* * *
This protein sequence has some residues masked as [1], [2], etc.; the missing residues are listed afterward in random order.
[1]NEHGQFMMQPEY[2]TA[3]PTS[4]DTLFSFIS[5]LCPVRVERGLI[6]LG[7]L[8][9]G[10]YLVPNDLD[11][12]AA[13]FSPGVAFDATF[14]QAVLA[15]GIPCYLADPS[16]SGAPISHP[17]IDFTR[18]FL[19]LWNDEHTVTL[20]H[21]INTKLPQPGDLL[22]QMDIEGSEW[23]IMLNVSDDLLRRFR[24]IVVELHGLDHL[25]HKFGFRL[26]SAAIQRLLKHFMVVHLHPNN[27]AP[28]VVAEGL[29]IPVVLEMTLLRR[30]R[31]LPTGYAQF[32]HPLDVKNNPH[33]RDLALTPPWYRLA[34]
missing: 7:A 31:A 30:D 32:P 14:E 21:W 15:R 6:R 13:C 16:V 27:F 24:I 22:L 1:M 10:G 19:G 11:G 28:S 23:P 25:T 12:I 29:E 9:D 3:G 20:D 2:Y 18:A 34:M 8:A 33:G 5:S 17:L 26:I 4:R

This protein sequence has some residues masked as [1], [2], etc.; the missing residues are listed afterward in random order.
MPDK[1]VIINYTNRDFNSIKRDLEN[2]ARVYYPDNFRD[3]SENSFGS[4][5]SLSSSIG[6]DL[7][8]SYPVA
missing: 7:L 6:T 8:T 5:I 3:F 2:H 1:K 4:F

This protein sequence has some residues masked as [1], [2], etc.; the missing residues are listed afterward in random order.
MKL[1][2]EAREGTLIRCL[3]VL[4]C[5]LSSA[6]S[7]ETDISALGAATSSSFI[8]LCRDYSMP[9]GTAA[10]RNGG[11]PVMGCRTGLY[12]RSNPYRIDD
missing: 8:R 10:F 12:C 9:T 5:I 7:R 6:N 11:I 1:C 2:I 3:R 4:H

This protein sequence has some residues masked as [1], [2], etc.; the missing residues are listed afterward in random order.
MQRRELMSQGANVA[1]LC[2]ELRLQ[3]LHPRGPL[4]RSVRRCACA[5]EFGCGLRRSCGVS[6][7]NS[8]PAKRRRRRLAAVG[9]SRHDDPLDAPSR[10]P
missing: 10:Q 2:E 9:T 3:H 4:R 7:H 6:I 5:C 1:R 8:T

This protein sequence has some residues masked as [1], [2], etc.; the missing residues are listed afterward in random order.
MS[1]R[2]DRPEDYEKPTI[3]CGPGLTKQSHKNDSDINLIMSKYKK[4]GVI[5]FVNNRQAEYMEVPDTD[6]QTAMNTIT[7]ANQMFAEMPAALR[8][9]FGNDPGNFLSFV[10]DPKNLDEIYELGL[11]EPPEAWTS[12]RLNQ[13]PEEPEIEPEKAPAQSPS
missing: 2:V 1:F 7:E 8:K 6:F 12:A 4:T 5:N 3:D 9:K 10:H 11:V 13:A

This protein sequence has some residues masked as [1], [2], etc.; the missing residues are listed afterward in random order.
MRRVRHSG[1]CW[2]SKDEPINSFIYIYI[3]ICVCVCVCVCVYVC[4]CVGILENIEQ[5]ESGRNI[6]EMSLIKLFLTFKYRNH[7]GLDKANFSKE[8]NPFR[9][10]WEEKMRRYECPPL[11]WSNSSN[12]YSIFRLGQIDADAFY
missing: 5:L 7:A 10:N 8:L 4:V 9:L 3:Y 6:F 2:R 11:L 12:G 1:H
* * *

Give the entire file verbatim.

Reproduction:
This protein sequence has some residues masked as [1], [2], etc.; the missing residues are listed afterward in random order.
[1]NEHGQFMMQPEY[2]TA[3]PTS[4]DTLFSFIS[5]LCPVRVERGLI[6]LG[7]L[8][9]G[10]YLVPNDLD[11][12]AA[13]FSPGVAFDATF[14]QAVLA[15]GIPCYLADPS[16]SGAPISHP[17]IDFTR[18]FL[19]LWNDEHTVTL[20]H[21]INTKLPQPGDLL[22]QMDIEGSEW[23]IMLNVSDDLLRRFR[24]IVVELHGLDHL[25]HKFGFRL[26]SAAIQRLLKHFMVVHLHPNN[27]AP[28]VVAEGL[29]IPVVLEMTLLRR[30]R[31]LPTGYAQF[32]HPLDVKNNPH[33]RDLALTPPWYRLA[34]
missing: 7:A 31:A 30:D 32:P 14:E 21:W 15:R 6:R 13:C 16:V 27:F 24:I 22:L 1:M 10:G 19:G 11:G 28:S 23:P 25:T 12:I 29:E 9:D 3:G 20:D 2:Y 18:A 34:M 8:A 33:G 5:S 17:L 26:I 4:R

This protein sequence has some residues masked as [1], [2], etc.; the missing residues are listed afterward in random order.
MPDK[1]VIINYTNRDFNSIKRDLEN[2]ARVYYPDNFRD[3]SENSFGS[4][5]SLSSSIG[6]DL[7][8]SYPVA
missing: 7:L 6:T 8:T 5:I 3:F 2:H 1:K 4:F

This protein sequence has some residues masked as [1], [2], etc.; the missing residues are listed afterward in random order.
MKL[1][2]EAREGTLIRCL[3]VL[4]C[5]LSSA[6]S[7]ETDISALGAATSSSFI[8]LCRDYSMP[9]GTAA[10]RNGG[11]PVMGCRTGLY[12]RSNPYRIDD
missing: 8:R 10:F 12:C 9:T 5:I 7:R 6:N 11:I 1:C 2:I 3:R 4:H

This protein sequence has some residues masked as [1], [2], etc.; the missing residues are listed afterward in random order.
MQRRELMSQGANVA[1]LC[2]ELRLQ[3]LHPRGPL[4]RSVRRCACA[5]EFGCGLRRSCGVS[6][7]NS[8]PAKRRRRRLAAVG[9]SRHDDPLDAPSR[10]P
missing: 10:Q 2:E 9:T 3:H 4:R 7:H 6:I 5:C 1:R 8:T

This protein sequence has some residues masked as [1], [2], etc.; the missing residues are listed afterward in random order.
MS[1]R[2]DRPEDYEKPTI[3]CGPGLTKQSHKNDSDINLIMSKYKK[4]GVI[5]FVNNRQAEYMEVPDTD[6]QTAMNTIT[7]ANQMFAEMPAALR[8][9]FGNDPGNFLSFV[10]DPKNLDEIYELGL[11]EPPEAWTS[12]RLNQ[13]PEEPEIEPEKAPAQSPS
missing: 2:V 1:F 7:E 8:K 6:F 12:A 4:T 5:N 3:D 9:K 10:H 11:V 13:A

This protein sequence has some residues masked as [1], [2], etc.; the missing residues are listed afterward in random order.
MRRVRHSG[1]CW[2]SKDEPINSFIYIYI[3]ICVCVCVCVCVYVC[4]CVGILENIEQ[5]ESGRNI[6]EMSLIKLFLTFKYRNH[7]GLDKANFSKE[8]NPFR[9][10]WEEKMRRYECPPL[11]WSNSSN[12]YSIFRLGQIDADAFY
missing: 5:L 7:A 10:N 8:L 4:V 9:L 3:Y 6:F 2:R 11:L 12:G 1:H